Giving up on the ARM/Keil MDK

I now have a flat-spot on my head from beating it against the wall that is the ARM/Keil Microcontroller Development Kit (MDK), so I am taking the hint and I’m abandoning it. The MDK has a pretty nice IDE, an extensive library, and lots of samples, but the samples are all pretty much identical, just ported to different boards and CPUs. The library while powerful (supporting HID, Mass Storage, Audio (out), CDC (serial), and supposedly
vendor-specific classes), is woefully incomplete in that it does not support USB
isochronous IN transactions (data going from the device to the host), and the support in the framework is almost completely absent for vendor-specific – beyond allowing you to specify that your device implements vendor-specific commands and then requiring you to supply a vendor.h file. Nowhere in the documentation is there information on what you need to provide if you select the vendor-specific  class, nor are there any examples.

I sent questions to ARM technical support, but thus far, I have not heard back from them. I also submitted questions to NXP’s technical support, and did receive some responses, but one didn’t provide any more detail than what is provided in the marketing documentation, and the other (regarding vendor-class) claimed to have a .C file attached showing the usage, but there was no attachment. I requested the attachment and they responded very quickly; however the attachment was just a new version of usbcore.c (for use with IAR) with support for the vendor –specific device class, but again, nothing on how to use it. Sigh.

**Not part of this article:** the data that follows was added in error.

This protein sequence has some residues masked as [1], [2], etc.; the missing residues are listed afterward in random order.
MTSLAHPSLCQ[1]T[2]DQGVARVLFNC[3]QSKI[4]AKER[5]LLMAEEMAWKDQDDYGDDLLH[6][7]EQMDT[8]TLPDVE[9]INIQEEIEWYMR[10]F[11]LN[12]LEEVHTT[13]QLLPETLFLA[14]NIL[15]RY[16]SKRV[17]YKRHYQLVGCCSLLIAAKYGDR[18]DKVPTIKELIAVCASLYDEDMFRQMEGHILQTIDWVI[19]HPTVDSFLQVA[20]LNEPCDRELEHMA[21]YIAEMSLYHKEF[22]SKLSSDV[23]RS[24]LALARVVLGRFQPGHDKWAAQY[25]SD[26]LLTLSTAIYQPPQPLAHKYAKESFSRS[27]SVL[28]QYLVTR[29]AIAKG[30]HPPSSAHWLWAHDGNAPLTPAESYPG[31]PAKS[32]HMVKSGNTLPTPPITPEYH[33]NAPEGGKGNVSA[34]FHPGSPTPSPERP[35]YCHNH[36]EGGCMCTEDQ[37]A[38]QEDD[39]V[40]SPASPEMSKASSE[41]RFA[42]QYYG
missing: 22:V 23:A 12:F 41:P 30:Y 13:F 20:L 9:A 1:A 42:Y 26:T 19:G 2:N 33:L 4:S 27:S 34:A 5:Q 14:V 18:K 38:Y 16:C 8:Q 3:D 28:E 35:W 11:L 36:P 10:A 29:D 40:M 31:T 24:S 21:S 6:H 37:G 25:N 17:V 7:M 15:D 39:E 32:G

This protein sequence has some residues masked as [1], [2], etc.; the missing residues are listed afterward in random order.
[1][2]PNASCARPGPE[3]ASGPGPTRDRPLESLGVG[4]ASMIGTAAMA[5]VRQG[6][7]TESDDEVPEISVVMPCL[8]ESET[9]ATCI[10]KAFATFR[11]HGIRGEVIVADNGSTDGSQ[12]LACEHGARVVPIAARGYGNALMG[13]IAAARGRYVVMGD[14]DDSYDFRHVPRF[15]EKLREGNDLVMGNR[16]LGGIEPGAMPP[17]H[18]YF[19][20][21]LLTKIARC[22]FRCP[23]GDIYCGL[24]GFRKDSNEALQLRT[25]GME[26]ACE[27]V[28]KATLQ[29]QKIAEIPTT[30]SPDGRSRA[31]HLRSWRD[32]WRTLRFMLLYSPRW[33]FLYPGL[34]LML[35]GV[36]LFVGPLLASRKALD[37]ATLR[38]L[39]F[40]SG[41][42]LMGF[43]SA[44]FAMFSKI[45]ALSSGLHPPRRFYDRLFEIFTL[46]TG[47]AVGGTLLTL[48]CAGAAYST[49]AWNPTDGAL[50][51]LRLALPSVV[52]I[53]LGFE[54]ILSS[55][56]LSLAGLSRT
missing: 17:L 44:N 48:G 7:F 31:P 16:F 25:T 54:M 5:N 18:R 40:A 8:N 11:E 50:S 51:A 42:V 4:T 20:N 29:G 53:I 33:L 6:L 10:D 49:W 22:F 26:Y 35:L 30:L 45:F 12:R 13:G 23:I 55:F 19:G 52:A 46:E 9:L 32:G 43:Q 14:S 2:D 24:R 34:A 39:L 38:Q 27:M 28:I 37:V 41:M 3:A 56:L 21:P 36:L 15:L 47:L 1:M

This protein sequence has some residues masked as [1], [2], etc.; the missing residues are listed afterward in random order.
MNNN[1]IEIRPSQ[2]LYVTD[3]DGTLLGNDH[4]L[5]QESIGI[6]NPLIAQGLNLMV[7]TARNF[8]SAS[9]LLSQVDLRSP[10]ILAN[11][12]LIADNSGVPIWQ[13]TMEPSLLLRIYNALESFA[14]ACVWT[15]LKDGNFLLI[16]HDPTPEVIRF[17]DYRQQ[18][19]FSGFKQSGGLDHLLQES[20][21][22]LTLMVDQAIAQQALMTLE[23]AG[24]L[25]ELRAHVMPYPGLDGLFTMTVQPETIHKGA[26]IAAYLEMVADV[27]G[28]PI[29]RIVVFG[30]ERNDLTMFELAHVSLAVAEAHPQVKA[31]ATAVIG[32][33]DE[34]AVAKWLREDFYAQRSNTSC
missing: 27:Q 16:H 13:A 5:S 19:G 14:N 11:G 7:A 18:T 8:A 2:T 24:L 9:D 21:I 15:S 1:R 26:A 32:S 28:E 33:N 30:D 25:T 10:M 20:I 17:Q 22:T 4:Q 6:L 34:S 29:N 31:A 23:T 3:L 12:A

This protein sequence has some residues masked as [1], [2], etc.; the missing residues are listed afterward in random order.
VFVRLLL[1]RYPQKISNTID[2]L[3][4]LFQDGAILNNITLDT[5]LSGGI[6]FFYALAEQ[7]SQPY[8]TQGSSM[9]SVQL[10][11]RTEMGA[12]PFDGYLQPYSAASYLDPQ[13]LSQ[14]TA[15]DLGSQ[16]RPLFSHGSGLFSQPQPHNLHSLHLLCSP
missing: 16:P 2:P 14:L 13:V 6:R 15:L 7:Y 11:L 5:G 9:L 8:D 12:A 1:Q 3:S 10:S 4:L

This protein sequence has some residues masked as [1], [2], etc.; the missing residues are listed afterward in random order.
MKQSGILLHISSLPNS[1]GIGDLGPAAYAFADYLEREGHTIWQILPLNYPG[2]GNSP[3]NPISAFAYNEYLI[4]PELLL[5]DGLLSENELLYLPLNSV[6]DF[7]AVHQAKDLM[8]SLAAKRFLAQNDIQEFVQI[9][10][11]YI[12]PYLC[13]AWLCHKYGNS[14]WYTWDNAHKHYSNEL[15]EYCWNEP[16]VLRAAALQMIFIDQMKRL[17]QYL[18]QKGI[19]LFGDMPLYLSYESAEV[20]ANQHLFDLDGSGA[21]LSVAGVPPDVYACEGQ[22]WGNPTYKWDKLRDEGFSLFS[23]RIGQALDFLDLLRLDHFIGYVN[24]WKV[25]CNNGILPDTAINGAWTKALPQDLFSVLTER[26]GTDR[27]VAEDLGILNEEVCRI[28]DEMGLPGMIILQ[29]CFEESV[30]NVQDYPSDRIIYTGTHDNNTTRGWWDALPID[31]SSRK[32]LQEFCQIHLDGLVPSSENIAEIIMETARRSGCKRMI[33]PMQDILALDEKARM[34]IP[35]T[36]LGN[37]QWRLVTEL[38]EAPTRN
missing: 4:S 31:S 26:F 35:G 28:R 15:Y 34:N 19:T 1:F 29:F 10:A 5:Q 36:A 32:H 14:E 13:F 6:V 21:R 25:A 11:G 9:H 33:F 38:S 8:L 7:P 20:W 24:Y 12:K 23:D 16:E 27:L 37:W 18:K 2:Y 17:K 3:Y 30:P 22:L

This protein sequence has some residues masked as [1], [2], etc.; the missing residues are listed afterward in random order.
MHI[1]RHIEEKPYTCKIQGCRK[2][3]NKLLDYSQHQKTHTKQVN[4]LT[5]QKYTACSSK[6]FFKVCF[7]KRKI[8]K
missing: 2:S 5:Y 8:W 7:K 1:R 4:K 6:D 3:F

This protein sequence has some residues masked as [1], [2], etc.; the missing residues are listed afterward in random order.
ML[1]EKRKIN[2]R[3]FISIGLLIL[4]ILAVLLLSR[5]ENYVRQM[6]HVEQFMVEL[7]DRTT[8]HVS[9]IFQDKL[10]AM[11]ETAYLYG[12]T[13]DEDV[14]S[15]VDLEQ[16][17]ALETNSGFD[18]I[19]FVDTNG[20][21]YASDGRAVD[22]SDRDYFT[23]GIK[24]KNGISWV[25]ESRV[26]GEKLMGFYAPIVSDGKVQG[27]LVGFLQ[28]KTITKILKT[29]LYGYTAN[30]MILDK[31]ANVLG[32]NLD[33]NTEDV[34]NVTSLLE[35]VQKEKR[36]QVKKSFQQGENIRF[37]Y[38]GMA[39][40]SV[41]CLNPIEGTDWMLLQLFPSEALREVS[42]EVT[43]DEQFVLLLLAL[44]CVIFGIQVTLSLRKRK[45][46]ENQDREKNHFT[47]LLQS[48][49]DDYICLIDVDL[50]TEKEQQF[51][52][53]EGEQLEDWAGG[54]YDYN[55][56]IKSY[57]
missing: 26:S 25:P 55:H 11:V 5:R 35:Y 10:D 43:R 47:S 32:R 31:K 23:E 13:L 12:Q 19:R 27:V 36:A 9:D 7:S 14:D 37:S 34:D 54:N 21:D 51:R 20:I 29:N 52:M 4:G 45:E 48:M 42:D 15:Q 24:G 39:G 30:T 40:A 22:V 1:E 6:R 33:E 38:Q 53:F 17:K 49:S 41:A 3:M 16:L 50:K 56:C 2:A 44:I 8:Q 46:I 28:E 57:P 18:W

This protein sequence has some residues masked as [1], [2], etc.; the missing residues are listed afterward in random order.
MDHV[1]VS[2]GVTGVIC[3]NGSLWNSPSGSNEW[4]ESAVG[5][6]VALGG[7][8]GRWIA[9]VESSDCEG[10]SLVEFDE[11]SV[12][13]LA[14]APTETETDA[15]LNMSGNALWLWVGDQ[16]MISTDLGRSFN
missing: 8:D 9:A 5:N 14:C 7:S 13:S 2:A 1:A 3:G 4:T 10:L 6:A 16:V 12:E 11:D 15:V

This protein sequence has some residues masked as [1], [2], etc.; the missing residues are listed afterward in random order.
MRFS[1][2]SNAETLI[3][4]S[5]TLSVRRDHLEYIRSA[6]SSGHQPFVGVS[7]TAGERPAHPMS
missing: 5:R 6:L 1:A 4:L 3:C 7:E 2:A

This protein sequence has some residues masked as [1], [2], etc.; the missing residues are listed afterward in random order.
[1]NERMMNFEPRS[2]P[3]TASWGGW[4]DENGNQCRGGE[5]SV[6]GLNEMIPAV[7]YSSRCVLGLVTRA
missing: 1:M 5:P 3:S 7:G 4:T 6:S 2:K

I have gone back to the IAR IDE even though it is less sophisticated than the MDK, and what do you know? There is a sample that does isochronous IN transactions. Somehow I had missed or forgotten this example. IAR provides a framework that is similar to that of the MDK, but it is a bit easier to follow. My next post will cover getting my firmware more-or-less running using the IAR tools.


About Brian Catlin

Brian has been an engineering consultant and trainer for more than 25 years, and travels the world teaching Windows internals, device drivers, and forensics. Before entering the Windows world, Brian designed command centers for the DoD, major aerospace companies, and NASA's Jet Propulsion Laboratory. Having grown tired of living in the People's Republic of California, Brian and his family moved to Hawaii in 2009.
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